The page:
Balance your conflicting requirements

GDPR has ensured that privacy issues have risen up the agenda for all business leaders, but data protection does not operate in a silo.

Organisations must meet all their data protection requirements yet balance this against the other demands being made on them by industry specific legislation and even their own employees.

This is not always easy for clients. For instance, some organisations are under pressure to collect and publish data on the diversity of their workforce but this can be at odds with GDPR guidance from local regulators on the collection of sensitive employee data.

That tension between GDPR and other business requirements is only likely to increase with the new suite of digital laws coming out of the EU over the next few years, including the Digital Services Act and the AI Act. As such, we advise clients to take a sensible risk based approach to data protection that balances the sometimes conflicting needs of different legislation and stakeholders.

Look to the EU to see how digital governance will evolve

GDPR has not just been a landmark piece of legislation within the EU, its effect has been felt worldwide.

Lawmakers across the globe closely watched the design and implementation of GDPR. While there have been debates around the cost of compliance and whether a more risk-based approach is needed in some countries, the EU’s adoption of GDPR has prompted many countries to rethink their approach to data protection.

In the U.S., numerous states will implement stringent privacy legislation in 2023 and 2024. GDPR has also influenced recent data protection laws and reforms in countries such as Brazil, Canada and India. In APAC, lawmakers have taken inspiration from the GDPR principles of lawfulness, fairness and transparency, and have increased fines to levels similar or higher to those in Europe. Across the region, GDPR-style legislation entered into force in 2022 and 2023. Further data protection reforms are under way. You can read more about these developments in this article.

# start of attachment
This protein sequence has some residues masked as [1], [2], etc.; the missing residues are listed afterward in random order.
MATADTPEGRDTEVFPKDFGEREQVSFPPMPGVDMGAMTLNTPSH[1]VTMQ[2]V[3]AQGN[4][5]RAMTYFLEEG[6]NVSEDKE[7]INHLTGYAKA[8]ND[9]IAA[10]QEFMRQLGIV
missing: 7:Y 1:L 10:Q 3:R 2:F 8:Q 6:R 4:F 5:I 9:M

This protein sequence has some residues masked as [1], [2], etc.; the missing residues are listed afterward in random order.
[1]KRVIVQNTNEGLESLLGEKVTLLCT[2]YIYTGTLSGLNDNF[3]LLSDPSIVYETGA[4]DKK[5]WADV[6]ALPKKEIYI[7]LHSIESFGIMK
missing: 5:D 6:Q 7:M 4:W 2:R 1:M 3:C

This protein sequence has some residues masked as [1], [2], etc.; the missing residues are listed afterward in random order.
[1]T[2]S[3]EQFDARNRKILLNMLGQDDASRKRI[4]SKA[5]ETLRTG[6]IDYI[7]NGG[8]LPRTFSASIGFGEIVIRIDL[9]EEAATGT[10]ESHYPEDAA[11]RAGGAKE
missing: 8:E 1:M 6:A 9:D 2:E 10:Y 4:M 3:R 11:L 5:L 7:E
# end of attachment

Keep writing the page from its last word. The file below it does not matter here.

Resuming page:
More broadly, GDPR’s success has meant that the EU is now seen as a trailblazer when it comes to the protection of digital rights. This is a trend that will only increase as the EU brings in a suite of digital reforms in the coming years, including the Data Governance Act, NISD2, the AI Act, and the Digital Services Act. This package of measures aims to keep the EU at the forefront of digital rights.

Privacy issues are only becoming more important as we live more of our life online and as new technologies, such as artificial intelligence, come to the fore. So we believe that business leaders across the world to need to continue to keep an eye on how digital and privacy issues are evolving in the EU if they want to understand how their own market may change in the next five years.

The past five years have illustrated that data protection in Europe is a dynamic area requiring companies to be nimble, understand the EU and local context and have robust strategies in place.